Wednesday, July 8, 2009

SOUTH WINDSOR, Conn. (AP) — An advertising executive kidnapped his ex-wife from a parking garage Tuesday, held her hostage for hours in a suburban home and fired gunshots as police negotiators and a bomb squad waited outside, authorities said.

There were no reports of injuries.

A newspaper reported that Richard Shenkman had given it a list of demands, including that a priest be brought in to give his ex-wife, Nancy Tyler, her last rites. A priest was on the scene.

The Day newspaper, of New London, reported Shenkman told a reporter it would be the police, not him, who would hurt Tyler, whom he put on the phone three times.

“I think they’re going to get frustrated soon and they’re going to push me,” he said, according to the newspaper. “I believe this is going to end in violence, not that I want it to.”

Shenkman is accused of kidnapping Tyler after he missed a meeting with lawyer Hugh Keefe at Hartford Superior Court on Tuesday morning. He was supposed to vacate the home later in the day, Keefe said.

“I hope it ends peacefully without any more violence,” Keefe said.

Police blocked off streets near the home that the couple used to share in South Windsor, just outside Hartford, around 11 a.m. Several hours later, the situation continued.

Police negotiators and the bomb squad were at the scene, and authorities said they were communicating with the two people in the home. South Windsor police Cmdr. Matthew Reed said there was no confirmation of explosives in the house.

Shenkman was “irritated” by stories on the Internet and demanded the Hartford Courant remove its story, Reed said. Reed said he was told by the newspaper the story would remain posted.

A message was left by The Associated Press for interim Editor Naedine Hazell.

Reed said he could not confirm that Shenkman had been in contact with The Day.

Shenkman made other demands, said Reed, who would not elaborate. The Day reported they included asking that Judge Jorge Simon, who presided over the couple’s divorce case, remarry them. It said he also requested a copy of the SWAT team procedure handbook and asked that police “back off the property,” which he said they did.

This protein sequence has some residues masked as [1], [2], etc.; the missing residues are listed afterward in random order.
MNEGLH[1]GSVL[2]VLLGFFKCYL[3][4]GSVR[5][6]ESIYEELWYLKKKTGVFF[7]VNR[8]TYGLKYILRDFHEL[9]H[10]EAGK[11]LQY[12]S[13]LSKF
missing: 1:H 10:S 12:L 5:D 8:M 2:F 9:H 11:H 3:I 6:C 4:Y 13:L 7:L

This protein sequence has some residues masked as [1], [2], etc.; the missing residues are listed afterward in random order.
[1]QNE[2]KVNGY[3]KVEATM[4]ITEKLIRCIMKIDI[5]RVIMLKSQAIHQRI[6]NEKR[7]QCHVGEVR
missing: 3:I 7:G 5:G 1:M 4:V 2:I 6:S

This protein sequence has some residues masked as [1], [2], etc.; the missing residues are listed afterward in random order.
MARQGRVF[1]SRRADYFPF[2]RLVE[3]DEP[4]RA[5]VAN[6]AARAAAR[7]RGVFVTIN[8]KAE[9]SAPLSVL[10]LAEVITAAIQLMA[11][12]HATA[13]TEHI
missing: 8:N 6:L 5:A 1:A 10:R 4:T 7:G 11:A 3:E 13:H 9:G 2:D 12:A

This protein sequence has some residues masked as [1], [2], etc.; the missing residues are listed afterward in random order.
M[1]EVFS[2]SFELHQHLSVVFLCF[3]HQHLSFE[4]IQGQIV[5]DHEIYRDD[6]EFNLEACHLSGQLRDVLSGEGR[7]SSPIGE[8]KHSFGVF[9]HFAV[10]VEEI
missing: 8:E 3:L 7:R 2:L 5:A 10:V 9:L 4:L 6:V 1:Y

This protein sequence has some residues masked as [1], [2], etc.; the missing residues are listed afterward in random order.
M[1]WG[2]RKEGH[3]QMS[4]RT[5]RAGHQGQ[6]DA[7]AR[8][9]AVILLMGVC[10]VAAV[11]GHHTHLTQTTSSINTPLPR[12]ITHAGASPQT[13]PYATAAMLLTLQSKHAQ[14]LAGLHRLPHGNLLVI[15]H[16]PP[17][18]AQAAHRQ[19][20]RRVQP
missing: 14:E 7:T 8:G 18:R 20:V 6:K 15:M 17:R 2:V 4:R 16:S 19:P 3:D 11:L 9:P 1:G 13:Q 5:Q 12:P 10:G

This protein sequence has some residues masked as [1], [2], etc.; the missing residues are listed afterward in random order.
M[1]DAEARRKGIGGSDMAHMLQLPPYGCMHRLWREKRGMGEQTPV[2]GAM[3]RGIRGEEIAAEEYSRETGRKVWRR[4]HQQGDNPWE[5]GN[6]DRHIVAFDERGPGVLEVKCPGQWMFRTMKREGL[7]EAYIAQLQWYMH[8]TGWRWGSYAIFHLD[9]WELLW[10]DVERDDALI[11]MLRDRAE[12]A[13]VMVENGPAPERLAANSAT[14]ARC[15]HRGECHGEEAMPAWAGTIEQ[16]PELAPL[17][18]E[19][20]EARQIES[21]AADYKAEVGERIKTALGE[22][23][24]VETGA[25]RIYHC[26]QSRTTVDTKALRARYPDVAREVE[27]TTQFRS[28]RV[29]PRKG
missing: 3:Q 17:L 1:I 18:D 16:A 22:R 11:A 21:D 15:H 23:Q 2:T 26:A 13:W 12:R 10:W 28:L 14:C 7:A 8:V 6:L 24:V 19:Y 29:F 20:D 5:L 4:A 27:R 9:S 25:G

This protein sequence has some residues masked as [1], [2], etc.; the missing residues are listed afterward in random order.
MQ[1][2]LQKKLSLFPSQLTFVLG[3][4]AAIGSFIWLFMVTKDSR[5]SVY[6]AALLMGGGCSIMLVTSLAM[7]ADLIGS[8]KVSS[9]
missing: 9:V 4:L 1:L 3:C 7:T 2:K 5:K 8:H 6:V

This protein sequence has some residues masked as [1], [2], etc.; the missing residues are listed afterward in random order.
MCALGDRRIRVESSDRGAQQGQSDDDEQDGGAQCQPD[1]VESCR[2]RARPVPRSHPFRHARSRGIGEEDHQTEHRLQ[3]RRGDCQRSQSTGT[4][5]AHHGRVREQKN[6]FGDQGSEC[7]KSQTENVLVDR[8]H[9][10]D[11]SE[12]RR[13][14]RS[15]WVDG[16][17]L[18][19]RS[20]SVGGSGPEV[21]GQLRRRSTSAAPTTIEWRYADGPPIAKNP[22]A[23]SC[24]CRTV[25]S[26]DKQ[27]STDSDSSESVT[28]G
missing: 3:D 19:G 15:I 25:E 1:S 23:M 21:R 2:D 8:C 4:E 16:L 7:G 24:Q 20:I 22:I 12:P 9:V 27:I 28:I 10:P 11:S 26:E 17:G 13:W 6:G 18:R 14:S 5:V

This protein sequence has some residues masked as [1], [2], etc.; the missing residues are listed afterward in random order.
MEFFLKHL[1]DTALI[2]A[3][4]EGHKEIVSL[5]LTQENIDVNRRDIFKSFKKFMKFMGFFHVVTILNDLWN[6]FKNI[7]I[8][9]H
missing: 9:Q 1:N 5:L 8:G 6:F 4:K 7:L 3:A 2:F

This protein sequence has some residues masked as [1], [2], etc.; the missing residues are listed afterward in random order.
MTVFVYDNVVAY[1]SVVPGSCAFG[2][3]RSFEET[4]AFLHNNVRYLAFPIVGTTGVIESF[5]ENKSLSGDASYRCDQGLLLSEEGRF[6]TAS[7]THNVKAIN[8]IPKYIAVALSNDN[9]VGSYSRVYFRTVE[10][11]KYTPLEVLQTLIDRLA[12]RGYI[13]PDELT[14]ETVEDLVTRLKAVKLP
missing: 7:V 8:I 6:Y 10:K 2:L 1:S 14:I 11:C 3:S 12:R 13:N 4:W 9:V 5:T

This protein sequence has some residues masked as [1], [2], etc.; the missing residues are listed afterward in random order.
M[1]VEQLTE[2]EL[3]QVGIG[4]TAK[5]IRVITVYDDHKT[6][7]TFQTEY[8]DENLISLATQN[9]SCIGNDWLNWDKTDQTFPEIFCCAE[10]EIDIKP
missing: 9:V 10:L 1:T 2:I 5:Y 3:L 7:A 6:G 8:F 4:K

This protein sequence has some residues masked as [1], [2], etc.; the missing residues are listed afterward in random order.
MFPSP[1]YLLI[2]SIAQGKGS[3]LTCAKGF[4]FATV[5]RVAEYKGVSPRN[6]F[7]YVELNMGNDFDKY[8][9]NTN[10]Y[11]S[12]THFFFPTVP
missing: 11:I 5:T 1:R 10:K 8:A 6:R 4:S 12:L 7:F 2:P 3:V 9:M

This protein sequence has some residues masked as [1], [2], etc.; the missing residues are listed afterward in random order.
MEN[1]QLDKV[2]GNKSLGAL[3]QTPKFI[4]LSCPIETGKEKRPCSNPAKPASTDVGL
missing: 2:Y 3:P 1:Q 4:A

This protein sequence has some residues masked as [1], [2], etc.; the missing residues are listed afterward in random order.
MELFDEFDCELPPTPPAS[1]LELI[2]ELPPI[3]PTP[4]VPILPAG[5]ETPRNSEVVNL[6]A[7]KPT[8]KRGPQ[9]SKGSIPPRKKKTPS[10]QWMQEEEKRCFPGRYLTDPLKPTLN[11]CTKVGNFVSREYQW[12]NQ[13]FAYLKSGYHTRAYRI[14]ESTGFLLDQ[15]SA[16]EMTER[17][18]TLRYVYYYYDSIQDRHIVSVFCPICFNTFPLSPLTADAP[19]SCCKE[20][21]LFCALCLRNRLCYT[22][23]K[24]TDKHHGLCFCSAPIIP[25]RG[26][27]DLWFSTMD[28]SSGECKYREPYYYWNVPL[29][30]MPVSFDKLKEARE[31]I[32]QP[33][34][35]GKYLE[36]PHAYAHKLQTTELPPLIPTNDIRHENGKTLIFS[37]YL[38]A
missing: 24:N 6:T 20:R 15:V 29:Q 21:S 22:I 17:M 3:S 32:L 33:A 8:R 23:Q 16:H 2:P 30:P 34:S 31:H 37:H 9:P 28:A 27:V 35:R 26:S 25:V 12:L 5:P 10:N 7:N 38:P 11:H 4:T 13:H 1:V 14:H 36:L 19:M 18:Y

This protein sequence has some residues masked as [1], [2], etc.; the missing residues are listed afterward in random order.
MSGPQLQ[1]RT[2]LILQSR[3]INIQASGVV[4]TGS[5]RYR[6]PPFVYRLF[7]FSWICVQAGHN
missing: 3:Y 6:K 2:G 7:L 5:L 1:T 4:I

Shenkman, 60, and Tyler, 57, have shared three years of contentious divorce proceedings, Keefe said. They married in 1993; a judge granted the divorce last year, but Shenkman has been appealing.

The state Appellate Court, in a decision released Tuesday, rejected Shenkman’s appeal. Shenkman had sought to delay the divorce proceedings until an arson case against him was resolved.

He is accused of burning the couple’s beach home in East Lyme in 2007 hours before he was to hand it over to Tyler. The case is pending in New London Superior Court.

Shenkman also has other pending criminal charges, including threatening, violating a protective order and forgery, according to the state Judicial Branch.

Tyler’s lawyer, Norm Pattis, said Shenkman’s behavior during the divorce trial was “menacing, threatening, nothing short of bizarre.”

“The reports that he abducted Ms. Tyler … is consistent with the level of irrationality that he displayed throughout the proceedings,” Pattis said. “I hope the police will take prompt and decisive action to make sure no harm comes to Ms. Tyler.”

Tyler is a medical malpractice lawyer who worked for Shenkman’s advertising firm in Bloomfield, according to divorce records. The firm produced “The Gayle King Show” and did commercials for state government, the records say.

The Appellate Court file includes a cassette tape of more than a dozen voice mail messages from Shenkman to Tyler, which contain numerous threats.

“We are not getting divorced,” he said in one message. “It is not going to happen. Listen to my words. We’re not divorced. We’re not getting divorced. We were married ‘til death do us part. We made vows in front of God. He was our witness, and you can only get your divorce one way, and that’s death. You can only be unmarried by death.”

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